Well a confession of sorts I suppose.
This week, I celebrated my 6th year of retirement from the Air Force. The attached picture was the last day of my Air Force career and while I miss the perks of wearing pajamas to w*rk everyday (actually, a flight suit...but it's pretty much the same) I don't miss the buffonery that was part of the everyday j*b. It really enabled my FIRE at a pretty young age too, so no complaints there!
Before my confession...here is a quick summation of what I have been doing the last 6 years.
Year one was very much a time of relaxation. Although my j*b in the Air Force was rarely a chore or difficult, I didn't realize how much it had beaten me down in the previous 22 years. Some of it could be attributed to help care for two elderly family members.
Year two through four involved me going to law school. "Why" you ask? Lots of reasons, I guess one of which I would not have been, "become a lawyer!" Instead, the law had always interested me and while I never saw myself practicing law; I thought the study and the nagging feeling that I would actually enjoy it was enough of a bother to pull the trigger on that choice. It didn't hurt that it would be a "free ride" thanks to the GI Bill. I had joined the Air Force as a high school drop out and over my career, I got my GED, three associate degrees, a bachelor's degree and a master's degree--all while just being "just" an enlisted sweaty. I don't regret my choice. It was really an enjoyable experience and it was quite the blast to hang out with the "kids" that were 20+ years younger than me. It definitely changed my perspective of the oft derided millennial generation. The last year of law school was challenging since my Dad was getting progressively sicker and ultimately died less than a month after I graduated. A mixed emotions kind of year, for sure.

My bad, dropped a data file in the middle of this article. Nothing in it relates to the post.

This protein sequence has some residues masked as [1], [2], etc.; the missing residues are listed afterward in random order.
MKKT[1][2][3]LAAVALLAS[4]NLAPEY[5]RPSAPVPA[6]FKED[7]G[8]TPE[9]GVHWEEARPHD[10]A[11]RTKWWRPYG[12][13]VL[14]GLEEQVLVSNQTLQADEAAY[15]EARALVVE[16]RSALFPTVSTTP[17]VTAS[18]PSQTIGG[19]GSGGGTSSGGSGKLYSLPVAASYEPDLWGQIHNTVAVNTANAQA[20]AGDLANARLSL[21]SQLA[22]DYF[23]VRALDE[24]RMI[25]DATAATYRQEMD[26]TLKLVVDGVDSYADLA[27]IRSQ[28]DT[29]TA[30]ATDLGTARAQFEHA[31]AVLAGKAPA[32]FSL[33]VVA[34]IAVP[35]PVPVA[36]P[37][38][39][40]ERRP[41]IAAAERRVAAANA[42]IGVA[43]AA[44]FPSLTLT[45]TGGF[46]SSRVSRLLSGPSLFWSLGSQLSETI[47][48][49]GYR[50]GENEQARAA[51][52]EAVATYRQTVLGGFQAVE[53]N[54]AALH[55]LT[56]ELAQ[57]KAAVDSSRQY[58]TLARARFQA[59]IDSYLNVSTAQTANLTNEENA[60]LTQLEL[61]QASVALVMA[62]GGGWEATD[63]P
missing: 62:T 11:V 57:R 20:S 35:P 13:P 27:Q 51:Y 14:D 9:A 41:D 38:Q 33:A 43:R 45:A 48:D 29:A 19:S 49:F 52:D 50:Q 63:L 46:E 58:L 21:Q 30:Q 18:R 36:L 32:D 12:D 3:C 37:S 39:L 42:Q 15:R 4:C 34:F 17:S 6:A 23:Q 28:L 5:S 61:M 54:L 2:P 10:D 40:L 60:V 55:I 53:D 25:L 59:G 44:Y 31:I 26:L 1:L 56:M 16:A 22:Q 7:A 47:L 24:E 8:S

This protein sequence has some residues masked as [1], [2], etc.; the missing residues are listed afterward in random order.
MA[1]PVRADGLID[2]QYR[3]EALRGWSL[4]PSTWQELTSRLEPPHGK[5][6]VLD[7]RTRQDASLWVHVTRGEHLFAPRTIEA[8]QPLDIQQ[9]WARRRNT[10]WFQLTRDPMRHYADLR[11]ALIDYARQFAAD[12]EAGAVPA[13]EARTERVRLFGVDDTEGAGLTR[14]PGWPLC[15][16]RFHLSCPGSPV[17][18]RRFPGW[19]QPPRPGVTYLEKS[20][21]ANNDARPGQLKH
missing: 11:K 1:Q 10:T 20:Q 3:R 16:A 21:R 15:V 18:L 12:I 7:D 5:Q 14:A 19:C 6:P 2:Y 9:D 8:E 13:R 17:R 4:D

Year five involved uprooting and moving 1000 miles to the state that my DW is from. With my Dad gone, there was no real reason to stay in the ATL area. I had really outgrown the area and I knew that the "grand 'ole days" of "only" two million people living in the metro was over. This is also a decision that I think was right. I do have friends out in ATL, but I don't miss the area at all. Later, I decided to take the bar exam. Why? I know...I said I didn't want to be a lawyer. Ah yes...but I always looked up to my Dad and how he lived his life. I could write for HOURS about his life and adversities but that's not the point here. Nonetheless, I could hear him in the back of my mind saying, "So, are you going to FINISH this or not!?!?" Law school is not really considered to be complete until you take -and- pass the bar and I felt that I needed to do that to finally complete that journey. As you might expect, it sucked. I didn't put forth a ton of effort in law school for the simple fact that it's tough to fail out and I wasn't there to "become a lawyer." So, much of what was covered in law school I ignored. I really didn't care to know about the "rule against perpetuity" (look it up if you are curious about one of the WORST areas of law EVER) but I knew that this and other similarly boring subjects could/would be on the exam...so I spent a good two months studying for that exam. Yes, it sucked, but I passed.
Year Six. The reckoning and now...my confession. I was still enjoying my retirement and the freedom that it afforded. I still do. It's fantastic. Yet., 2020 brought us all sorts of challenges with this COVID bull squeeze. Blah! Much of my freedom had been snatched from me (STAY HOME! DON'T TRAVEL! NO FUN FOR YOU!!!) and yes...boredom did set in. Yes, stuff around the house kept me quite busy...but you can only weed the flower beds so many times. So...yes. I did the unthinkable....I un-retired.